Art students experiment with alternative materials in a special summer courseContemporary works of art are often made with alternative materials and found objects. But what makes these pieces art, and not just a pile of stuff?
Time: M/W/F 11:15 a.m. - 12:05 p.m. History of the Roman Empire (HY 218/318)
Instructor: Walter Ward
Survey of Roman history, society, and culture from the death of Julius Caesar in 44 BCE to the reign of Constantine in the early fourth century CE, with an emphasis on how the Roman empire ruled.
Social History of Crime (HY 259/359)Time: T/TH 12:30 - 1:45 p.m.
Instructor: Carolyn Conley
This course examines the various approaches historians have made to the social and cultural history of criminal violence. While the topic is one that applies to every human society, most of the material deals with Europe and the United States.
George Wallace: Hero or Pariah? (HY 291/391)Time: T/TH 9:30 - 10:45 a.m.
Instructor: Pamela Sterne King
To some he was a hero, to others he was an outcast and stain on the United States. Find out why this man so provoked Americans and why his legacy remains controversial to American politics even today.
Spain and the Spanish Inquisition (HY 459)Time: M/W/F/ 12:20 - 1:10 p.m.
Instructor: Andrew Keitt
Examines early modern Spainsh history covering the breakdown of the Spainsh "convivencia," the rise of the Catholic kings and the absolutist state, the establishment of a Spanish colonial empire and its ultimate decline of power, as well as an examination of the Spainsh Inquisition and its institional development and function as a tool of the Spainsh state.
Ancient and Medieval Britain (HY 460)Time: T/TH 11:00 a.m. - 12:15 p.m.
Instructor: Carolyn Conley
Celtic, Anglo-Saxon, Roman, and Viking influences and evolution of kingdom from Norman Conquest to reign of Edward III.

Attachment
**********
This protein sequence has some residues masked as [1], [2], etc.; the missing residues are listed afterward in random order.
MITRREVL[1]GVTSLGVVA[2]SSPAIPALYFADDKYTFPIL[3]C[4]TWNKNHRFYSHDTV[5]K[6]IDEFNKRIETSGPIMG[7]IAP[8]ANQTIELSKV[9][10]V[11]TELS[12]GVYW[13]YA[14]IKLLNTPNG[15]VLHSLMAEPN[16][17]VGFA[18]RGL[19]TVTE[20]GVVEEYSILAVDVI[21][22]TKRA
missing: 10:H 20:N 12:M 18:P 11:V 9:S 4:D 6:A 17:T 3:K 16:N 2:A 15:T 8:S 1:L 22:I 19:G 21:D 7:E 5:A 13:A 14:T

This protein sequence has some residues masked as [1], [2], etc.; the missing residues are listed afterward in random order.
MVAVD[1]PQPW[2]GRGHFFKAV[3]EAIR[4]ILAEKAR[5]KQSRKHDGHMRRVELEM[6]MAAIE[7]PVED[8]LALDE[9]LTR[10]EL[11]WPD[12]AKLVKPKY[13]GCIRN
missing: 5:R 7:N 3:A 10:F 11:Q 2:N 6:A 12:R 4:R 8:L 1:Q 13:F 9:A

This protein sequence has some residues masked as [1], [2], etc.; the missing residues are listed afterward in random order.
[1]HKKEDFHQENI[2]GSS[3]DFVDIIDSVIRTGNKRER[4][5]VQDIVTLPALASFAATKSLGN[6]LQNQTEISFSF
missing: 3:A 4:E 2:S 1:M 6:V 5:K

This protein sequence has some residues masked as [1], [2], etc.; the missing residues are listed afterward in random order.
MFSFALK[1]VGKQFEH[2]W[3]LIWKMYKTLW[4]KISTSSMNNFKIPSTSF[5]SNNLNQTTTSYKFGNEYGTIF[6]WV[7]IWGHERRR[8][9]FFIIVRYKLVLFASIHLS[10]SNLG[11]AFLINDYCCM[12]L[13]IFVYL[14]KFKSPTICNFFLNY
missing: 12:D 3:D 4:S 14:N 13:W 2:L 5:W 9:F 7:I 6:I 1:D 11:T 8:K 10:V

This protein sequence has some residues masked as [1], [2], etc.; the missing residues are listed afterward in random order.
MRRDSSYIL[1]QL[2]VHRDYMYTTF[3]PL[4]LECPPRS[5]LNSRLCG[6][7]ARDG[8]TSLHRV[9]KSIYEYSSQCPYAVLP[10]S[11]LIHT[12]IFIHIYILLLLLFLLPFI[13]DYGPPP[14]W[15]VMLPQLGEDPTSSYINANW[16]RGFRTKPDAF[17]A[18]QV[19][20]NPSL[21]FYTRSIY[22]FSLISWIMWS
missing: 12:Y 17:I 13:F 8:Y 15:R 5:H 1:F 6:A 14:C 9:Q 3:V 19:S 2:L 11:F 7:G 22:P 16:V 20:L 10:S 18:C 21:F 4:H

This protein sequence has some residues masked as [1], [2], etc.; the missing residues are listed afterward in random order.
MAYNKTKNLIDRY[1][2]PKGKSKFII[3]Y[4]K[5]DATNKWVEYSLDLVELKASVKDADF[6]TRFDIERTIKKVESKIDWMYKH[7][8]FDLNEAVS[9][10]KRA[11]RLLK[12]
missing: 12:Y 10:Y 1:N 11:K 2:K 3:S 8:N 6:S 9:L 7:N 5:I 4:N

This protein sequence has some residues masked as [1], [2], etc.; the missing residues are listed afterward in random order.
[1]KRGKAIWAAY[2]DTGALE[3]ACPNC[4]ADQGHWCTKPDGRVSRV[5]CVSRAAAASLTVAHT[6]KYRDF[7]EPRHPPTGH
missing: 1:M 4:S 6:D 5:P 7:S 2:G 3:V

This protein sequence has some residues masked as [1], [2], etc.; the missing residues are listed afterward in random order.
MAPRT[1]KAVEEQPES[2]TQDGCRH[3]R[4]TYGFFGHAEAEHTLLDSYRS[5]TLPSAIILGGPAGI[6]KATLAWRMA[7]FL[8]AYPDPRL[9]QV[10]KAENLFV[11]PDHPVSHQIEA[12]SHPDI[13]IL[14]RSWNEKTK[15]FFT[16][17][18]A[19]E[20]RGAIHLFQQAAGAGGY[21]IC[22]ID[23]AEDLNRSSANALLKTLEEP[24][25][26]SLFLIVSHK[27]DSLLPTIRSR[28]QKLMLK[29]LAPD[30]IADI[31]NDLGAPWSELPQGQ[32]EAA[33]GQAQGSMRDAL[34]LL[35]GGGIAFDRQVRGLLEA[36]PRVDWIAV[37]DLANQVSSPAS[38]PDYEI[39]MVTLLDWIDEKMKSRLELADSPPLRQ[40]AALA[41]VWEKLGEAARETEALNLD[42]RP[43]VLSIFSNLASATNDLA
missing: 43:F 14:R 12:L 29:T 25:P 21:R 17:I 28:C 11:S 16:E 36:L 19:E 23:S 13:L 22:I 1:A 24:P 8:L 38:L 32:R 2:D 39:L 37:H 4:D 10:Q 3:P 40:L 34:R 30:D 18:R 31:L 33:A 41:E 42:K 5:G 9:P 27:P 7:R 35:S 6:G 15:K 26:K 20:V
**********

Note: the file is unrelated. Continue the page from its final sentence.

Terrorism in Modern History (HY 472)Time: M/W/F 10:10 - 11:00 a.m.
Instructor: Stephen Miller
The history of terrorism from its advent during the French Revolution of 1789 to the global war of present time reviewing three main instances of terrorism in history — the French Revolution, 1793-1794; Russia in the 1870s and 1880s and their civil war between 1918 and 1921; and the present-day conflicts involving the United States and the Middle East.
Unless otherwise noted, all courses are 3 credit hours and will be offered in Fall 2014.
African American StudiesClasses:
- Social Justice & Identity (AAS 250)
- Introduction to African American Literature
- Gender, Literature, and Medicine
- Black Cinema
- The Literatures of Ireland
- Flash Fiction
- History of the Roman Empire
- Social History of Crime
- George Wallace: Hero of Pariah?
- Spain and the Spanish Inquisition
- Ancient and Medieval Britain
- Terrorism in Modern History
Well never mind, because there really is no way to wrap your head around what's going on in David Hilton's laser lab in the UAB Department of Physics.
This course will examine anti-racist and anti-oppression social movements, practices and concepts throughout the world that promote racial equality and social justice. Students will participate in self-reflective conversations and inquiry that relate to their personal and social identities and those that are represented across social issues. Supplemental learning activities will enable students to better understand and analyze the processes by which their identities are constructed and understood and social change happens.